Pedro Cieza de León

Pedro Cieza de León (Llerena, Spain c. 1520 – Seville, Spain July 2, 1554) was a Spanish conquistador and chronicler of Peru. He is known primarily for his history and description of Peru, Crónicas del Perú. He wrote this book in four parts, but only the first was published during his lifetime; the remaining sections were not published until the 19th and 20th centuries.

Cieza de León was born to a family of Jewish conversos around 1520 in Llerena, a town in southeastern Extremadura, less than 100 km (60 mi) from Portugal. Although recently converted from Judaism to Catholicism, the family enjoyed good social standing in the region because of their networks and business dealings.

His father, Lope de León, was a shopkeeper in the town, and his mother, Leonor de Cazalla, was a native of Llerena. There is scant documentary evidence of the young Cieza de León’s childhood,[1] and little is known of his early life before his voyage to the Americas. Given the fact that he left home at 13, it is unlikely that Cieza de León received more than a rudimentary education.

In 1536, in Córdoba, at 16, Cieza de León was greatly surprised to learn of the discovery of the land of the Incas and so decided to go to Seville to embark on his journey to South America, to see for himself the artifacts of precious metals which had been brought to Spain from Cajamarca.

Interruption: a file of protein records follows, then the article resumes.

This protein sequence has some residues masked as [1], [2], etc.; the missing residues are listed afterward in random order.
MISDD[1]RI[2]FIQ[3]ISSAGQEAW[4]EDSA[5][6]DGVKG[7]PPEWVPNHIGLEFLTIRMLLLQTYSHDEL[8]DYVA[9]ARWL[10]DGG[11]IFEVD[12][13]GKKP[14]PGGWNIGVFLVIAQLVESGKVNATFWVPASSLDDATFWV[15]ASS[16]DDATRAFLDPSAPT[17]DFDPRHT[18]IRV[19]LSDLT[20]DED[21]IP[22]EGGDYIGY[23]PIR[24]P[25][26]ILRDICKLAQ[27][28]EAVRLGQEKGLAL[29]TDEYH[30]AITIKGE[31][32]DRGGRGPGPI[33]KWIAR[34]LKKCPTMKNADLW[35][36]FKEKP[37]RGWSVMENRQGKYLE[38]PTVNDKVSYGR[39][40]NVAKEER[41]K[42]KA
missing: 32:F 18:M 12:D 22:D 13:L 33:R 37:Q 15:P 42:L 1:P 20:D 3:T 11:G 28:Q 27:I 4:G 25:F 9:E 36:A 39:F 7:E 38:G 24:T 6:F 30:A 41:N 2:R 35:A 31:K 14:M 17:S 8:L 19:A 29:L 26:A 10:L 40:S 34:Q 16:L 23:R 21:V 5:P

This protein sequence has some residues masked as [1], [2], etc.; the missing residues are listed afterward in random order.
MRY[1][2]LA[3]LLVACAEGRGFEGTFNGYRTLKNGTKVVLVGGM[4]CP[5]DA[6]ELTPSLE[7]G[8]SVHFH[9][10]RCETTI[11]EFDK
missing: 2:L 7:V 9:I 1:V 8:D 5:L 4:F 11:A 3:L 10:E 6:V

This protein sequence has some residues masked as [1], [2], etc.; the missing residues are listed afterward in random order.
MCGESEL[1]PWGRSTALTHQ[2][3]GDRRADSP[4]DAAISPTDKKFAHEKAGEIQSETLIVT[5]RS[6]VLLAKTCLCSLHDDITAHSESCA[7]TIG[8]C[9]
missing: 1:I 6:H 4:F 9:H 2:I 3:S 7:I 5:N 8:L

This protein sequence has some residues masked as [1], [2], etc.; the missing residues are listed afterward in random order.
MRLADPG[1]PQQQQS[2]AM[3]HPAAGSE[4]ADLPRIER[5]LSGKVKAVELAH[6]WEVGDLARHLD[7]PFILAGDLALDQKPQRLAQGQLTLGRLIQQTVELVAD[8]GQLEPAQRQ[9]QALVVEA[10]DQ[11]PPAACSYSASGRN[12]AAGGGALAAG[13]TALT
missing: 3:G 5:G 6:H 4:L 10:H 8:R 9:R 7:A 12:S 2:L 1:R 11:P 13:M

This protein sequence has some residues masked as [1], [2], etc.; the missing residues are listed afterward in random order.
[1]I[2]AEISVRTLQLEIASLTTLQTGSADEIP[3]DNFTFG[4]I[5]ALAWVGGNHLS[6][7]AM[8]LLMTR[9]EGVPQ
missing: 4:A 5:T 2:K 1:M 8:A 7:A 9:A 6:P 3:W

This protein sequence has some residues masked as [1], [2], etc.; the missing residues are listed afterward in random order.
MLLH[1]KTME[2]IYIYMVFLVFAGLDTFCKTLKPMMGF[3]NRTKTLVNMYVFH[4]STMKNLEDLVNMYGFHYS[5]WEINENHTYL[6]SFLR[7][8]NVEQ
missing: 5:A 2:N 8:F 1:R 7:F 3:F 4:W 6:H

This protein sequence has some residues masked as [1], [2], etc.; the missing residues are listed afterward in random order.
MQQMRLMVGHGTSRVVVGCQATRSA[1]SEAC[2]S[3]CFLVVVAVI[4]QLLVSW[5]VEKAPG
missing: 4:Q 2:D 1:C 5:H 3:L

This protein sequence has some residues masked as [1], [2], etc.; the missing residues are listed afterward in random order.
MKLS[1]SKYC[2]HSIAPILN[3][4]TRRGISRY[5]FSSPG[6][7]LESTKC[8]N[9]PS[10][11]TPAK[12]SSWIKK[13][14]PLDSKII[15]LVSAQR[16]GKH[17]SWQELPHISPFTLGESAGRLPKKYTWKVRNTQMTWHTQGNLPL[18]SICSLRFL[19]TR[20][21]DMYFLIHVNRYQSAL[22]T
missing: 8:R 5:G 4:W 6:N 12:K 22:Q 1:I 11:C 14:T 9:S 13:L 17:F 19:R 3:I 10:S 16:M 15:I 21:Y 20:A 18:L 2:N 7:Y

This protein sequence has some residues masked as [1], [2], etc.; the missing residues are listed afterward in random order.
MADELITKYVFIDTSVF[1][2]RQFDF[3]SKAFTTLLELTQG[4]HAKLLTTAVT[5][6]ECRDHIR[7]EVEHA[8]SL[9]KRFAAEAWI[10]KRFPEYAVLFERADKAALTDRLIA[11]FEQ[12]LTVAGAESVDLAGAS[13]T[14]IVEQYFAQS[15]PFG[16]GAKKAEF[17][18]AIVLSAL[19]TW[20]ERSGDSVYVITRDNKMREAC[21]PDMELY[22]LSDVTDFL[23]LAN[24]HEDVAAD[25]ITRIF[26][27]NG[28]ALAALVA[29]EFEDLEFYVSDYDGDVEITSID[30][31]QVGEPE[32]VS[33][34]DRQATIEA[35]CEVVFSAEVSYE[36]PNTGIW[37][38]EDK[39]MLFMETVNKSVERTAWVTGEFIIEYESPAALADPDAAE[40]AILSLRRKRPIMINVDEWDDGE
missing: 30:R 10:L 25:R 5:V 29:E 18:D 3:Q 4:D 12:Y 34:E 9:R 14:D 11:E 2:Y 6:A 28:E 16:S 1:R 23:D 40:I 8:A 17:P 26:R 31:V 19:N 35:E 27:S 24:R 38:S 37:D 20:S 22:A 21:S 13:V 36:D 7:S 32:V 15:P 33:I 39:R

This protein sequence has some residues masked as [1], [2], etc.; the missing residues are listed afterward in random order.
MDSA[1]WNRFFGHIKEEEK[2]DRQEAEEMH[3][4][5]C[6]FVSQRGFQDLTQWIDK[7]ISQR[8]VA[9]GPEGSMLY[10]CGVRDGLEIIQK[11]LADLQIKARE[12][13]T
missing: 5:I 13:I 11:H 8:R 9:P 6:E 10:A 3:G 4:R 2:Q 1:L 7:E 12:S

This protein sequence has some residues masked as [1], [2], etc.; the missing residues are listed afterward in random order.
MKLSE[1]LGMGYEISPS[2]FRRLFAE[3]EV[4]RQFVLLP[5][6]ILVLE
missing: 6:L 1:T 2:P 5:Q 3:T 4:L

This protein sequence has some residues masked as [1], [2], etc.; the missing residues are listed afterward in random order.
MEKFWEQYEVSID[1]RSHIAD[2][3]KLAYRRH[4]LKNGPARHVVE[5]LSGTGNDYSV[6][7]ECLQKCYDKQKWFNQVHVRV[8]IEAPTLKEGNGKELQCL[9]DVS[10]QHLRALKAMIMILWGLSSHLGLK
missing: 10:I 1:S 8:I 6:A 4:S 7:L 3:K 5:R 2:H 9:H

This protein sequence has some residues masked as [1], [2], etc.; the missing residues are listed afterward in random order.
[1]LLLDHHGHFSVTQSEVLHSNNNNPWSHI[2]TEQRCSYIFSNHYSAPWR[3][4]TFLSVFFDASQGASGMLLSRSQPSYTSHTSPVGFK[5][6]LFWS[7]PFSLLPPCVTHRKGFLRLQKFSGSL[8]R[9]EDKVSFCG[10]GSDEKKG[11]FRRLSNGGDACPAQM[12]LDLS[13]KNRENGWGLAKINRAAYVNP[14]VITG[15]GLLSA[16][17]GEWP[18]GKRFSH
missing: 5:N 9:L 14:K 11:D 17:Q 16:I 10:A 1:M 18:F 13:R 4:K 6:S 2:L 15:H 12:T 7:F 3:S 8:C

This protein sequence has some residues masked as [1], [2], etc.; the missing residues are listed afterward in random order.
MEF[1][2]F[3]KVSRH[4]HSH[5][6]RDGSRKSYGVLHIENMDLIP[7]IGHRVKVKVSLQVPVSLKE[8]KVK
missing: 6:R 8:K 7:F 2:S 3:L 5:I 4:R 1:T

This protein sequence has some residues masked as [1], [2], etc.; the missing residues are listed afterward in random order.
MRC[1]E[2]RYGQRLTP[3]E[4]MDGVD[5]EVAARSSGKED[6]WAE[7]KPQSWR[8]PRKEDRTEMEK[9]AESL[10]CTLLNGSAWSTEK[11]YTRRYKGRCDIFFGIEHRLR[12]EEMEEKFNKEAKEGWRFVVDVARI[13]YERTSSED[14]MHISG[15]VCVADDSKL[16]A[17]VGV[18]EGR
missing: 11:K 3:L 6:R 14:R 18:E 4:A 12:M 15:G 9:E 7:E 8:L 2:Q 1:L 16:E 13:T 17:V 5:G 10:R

In light of the prohibition of entry into the Spanish colonies for Jews and Jewish converts to Catholicism, Alonso López and Luis de Torres attested for Cieza de León that he was not prohibited. Jewish converso Pedro López de Cazalla, secretary of Spanish conquistador Francisco Pizarro, conqueror of the Incan Empire, was also his first cousin..

Cieza de León participated in various expeditions and helped found a number of cities. These activities include the following:

Cieza de León returned to Seville, Spain, in 1551 and married a woman named Isabel López de Abreu.[2] In this city he published, in 1553, the first part of the chronicles of Peru (Primera Parte). He died the following year, leaving the rest of his work unpublished. His Second Part of Chronicles of Peru, describing the Incas, was translated by Clements Markham and published in 1871. In 1909, the fourth part of his chronicle, focusing on the civil wars among the Spanish conquerors was published under the title Third Book of the Peruvian Civil Wars. The third part of Cieza de León's Crónicas del Perú, which examined the discovery and conquest of Peru by the Spaniards, was considered by historians to be lost. The document eventually turned up in a Vatican library, and historian Francesca Cantù published a Spanish version of the text in 1979.[3]

Though his works are historical and narrate the events of the Spanish conquest of Peru and the civil wars among the Spaniards, much of their importance lies in his detailed descriptions of geography, ethnography, flora and fauna. He was the first European to describe some native Peruvian animal species and vegetables.